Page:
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The government has ordered a manufacturer recall for ‘Dermaved sensitive cream’ after the product was found to contain a potentially harmful steroid.
The Medicines and Healthcare products Regulatory Agency (MHRA) analysed the cream and identified clobetasol propionate in it.
This is an active ingredient in prescription only medications that can cause harm when not taken under medical supervision, and can be especially harmful to young children.
Anyone who has purchased the cream is instructed to stop using and return the product, and report any retailers that are still selling it.
Dr Laura Squire, Chief Quality and Access Officer for the MHRA said:
“Selling creams directly to the public that contain strong steroids is illegal as they can be dangerous if used without medical supervision.
“Whilst some steroid creams are available in pharmacies, they must be authorised by the MHRA and carry clear instructions for use.
“Where creams containing potent steroids are prescribed by a healthcare professional, use should be in line with their advice on where, how often and for how long they should be used.
“Steroids can infrequently suppress the skin’s response to infection, cause long-term thinning of the skin, and if applied long-term over a wide area, particularly in babies and children, can cause other medical problems.”
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“If you have had any side effects from using this cream or after stopping using it, please talk to a doctor or pharmacist.”
People who have experienced side effects after using these medication have been encouraged to report them using the Yellow Card Scheme.
The yellow card scheme was founded by the MHRA to allow user reporting of side effects to medications, vaccines, and alternative medicines.
This is combined with clinical trial data and medical literature to give the government a comprehensive understanding of current health risks posed by these products.
The scheme is additionally used for the reporting of fraudulent or defective medicines and medical devices.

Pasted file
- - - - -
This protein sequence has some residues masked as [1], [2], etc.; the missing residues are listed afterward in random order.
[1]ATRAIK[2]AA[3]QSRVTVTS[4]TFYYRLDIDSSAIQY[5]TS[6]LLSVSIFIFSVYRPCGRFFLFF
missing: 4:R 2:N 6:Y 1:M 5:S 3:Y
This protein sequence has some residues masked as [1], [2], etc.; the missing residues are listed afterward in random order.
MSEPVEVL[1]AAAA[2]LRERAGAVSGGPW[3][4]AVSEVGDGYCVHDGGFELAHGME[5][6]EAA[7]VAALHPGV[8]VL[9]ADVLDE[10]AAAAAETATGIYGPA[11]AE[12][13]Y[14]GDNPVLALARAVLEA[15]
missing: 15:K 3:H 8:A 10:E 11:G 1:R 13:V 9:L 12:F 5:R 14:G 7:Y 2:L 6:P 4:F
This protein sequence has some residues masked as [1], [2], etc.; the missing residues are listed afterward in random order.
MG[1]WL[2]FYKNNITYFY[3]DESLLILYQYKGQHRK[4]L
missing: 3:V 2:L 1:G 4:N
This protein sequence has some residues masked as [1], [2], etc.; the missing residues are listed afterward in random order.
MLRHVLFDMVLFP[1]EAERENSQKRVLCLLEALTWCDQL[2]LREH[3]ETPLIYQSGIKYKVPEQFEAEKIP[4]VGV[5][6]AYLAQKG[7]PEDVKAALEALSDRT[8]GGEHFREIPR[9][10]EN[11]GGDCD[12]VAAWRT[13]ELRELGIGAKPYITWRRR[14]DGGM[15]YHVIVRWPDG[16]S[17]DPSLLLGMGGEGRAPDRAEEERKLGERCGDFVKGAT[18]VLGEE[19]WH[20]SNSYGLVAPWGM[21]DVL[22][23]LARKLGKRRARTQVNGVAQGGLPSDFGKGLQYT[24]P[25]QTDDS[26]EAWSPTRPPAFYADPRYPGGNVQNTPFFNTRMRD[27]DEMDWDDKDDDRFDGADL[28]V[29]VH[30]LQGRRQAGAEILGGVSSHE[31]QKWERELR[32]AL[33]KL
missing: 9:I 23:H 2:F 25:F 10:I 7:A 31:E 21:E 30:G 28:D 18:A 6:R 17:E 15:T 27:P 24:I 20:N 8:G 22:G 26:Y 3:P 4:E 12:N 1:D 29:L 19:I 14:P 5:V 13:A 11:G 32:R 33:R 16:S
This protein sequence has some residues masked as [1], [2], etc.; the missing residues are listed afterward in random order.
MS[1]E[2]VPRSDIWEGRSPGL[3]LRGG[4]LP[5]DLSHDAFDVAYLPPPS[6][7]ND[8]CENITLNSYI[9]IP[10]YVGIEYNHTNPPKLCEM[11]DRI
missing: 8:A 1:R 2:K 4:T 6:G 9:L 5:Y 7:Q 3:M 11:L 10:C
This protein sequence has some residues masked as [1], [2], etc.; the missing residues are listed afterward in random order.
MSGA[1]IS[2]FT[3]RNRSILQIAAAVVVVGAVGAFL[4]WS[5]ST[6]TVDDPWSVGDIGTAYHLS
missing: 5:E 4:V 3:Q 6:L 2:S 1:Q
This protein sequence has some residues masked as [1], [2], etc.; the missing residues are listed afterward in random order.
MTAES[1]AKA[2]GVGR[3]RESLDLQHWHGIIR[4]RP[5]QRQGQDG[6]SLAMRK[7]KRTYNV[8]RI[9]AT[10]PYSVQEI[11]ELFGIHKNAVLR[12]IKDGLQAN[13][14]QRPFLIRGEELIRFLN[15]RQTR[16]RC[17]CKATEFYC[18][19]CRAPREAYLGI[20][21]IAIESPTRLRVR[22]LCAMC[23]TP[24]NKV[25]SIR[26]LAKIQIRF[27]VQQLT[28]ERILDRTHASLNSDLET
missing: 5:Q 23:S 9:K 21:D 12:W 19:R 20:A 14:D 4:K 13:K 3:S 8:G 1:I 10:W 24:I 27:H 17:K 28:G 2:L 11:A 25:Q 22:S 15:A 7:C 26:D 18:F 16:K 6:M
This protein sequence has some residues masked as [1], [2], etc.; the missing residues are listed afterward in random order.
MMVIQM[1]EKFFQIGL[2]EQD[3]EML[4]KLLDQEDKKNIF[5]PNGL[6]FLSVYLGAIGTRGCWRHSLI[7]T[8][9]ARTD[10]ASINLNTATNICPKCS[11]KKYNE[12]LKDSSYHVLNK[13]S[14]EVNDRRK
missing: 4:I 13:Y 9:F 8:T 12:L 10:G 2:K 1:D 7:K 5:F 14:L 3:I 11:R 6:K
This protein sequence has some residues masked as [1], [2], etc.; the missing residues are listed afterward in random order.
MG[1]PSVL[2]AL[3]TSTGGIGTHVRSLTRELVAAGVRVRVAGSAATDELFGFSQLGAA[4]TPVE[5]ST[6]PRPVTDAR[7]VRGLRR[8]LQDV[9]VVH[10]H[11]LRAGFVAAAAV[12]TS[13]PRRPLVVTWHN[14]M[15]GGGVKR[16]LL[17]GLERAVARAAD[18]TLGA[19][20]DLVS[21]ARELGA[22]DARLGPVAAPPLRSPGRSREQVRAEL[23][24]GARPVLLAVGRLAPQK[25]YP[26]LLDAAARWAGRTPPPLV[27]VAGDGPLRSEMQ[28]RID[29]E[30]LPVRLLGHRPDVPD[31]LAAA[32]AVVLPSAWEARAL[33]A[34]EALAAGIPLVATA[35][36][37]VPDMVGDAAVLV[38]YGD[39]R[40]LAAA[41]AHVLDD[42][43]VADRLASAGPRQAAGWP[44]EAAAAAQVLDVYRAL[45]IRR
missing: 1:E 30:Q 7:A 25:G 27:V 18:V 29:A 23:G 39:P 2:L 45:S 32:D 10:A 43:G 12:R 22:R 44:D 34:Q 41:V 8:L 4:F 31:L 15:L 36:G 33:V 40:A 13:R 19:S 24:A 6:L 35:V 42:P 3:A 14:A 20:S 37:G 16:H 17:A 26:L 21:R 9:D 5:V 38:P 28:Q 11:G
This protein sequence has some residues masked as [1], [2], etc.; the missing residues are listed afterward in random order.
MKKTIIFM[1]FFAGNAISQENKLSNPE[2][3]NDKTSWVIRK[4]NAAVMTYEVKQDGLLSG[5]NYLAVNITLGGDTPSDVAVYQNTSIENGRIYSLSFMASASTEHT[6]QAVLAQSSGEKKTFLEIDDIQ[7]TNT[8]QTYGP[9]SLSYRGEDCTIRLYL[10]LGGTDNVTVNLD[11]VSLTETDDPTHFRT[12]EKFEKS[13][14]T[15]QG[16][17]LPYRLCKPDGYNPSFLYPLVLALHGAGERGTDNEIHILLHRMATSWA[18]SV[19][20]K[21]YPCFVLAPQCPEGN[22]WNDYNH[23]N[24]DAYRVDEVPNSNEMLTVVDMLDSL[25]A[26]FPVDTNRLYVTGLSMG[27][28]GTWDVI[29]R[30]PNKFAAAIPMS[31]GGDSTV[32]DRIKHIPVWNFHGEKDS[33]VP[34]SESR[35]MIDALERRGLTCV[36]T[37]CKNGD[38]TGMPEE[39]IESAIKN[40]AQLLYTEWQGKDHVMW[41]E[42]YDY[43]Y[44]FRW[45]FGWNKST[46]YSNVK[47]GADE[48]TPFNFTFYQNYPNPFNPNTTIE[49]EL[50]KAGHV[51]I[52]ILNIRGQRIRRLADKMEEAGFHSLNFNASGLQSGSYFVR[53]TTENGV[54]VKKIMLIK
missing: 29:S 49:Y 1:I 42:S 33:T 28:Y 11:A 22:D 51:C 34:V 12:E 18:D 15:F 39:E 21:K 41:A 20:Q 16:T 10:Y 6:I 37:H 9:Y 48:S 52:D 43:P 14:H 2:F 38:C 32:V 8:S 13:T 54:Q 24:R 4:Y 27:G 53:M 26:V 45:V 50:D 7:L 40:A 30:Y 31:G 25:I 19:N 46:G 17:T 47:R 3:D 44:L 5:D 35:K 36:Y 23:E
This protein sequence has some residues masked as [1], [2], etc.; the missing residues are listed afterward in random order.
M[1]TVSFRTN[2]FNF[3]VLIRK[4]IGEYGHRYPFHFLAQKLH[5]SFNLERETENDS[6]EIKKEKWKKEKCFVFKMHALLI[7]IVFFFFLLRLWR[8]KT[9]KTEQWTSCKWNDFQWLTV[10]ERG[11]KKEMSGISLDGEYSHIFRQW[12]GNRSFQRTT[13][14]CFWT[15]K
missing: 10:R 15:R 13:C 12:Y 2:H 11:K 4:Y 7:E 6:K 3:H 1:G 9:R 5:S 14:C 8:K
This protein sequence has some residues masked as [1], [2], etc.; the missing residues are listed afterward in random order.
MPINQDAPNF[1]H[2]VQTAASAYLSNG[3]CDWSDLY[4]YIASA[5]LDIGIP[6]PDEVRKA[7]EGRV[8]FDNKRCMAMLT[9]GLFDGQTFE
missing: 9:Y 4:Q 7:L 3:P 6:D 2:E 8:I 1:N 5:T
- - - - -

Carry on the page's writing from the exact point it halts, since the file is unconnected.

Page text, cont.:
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This is not the first or second product that the MHRA has issued warnings over for containing clobetasol propionate.
In 2018 they ordered a halt to the sale of two Chinese herbal medicines containing the compound.
Products marketed as ‘natural’ are not the same thing as being safe when this is not true, they warn.
A product that has been assessed by MHRA for safety and correct manufacturing practises will have a Marketing Authorisation(MA), Product License (PL) number, or Traditional Herbal Registration (THR) number.
Other herbal products have been identified over the years that contain potent steroids, promising to cure eczema.
This might cause an initial reduction in symptoms, followed by a more severe flare up afterwards.
Dr Chris Jones, manager of the Medicines Borderline Section at MHRA said: “The sale of potent steroid creams directly to the public is illegal for good reason.
“If used without medical supervision these medicines can be dangerous.”
The Dermaved cream was marketed as an Ayurvedic product, belonging to a school of traditional medicine in India.
The Indian Medical Association describes ayurvedic medicine as quackery that endangers lives.
They say: “The health of the gullible people including poor, critically ill, women and children are at stake.”
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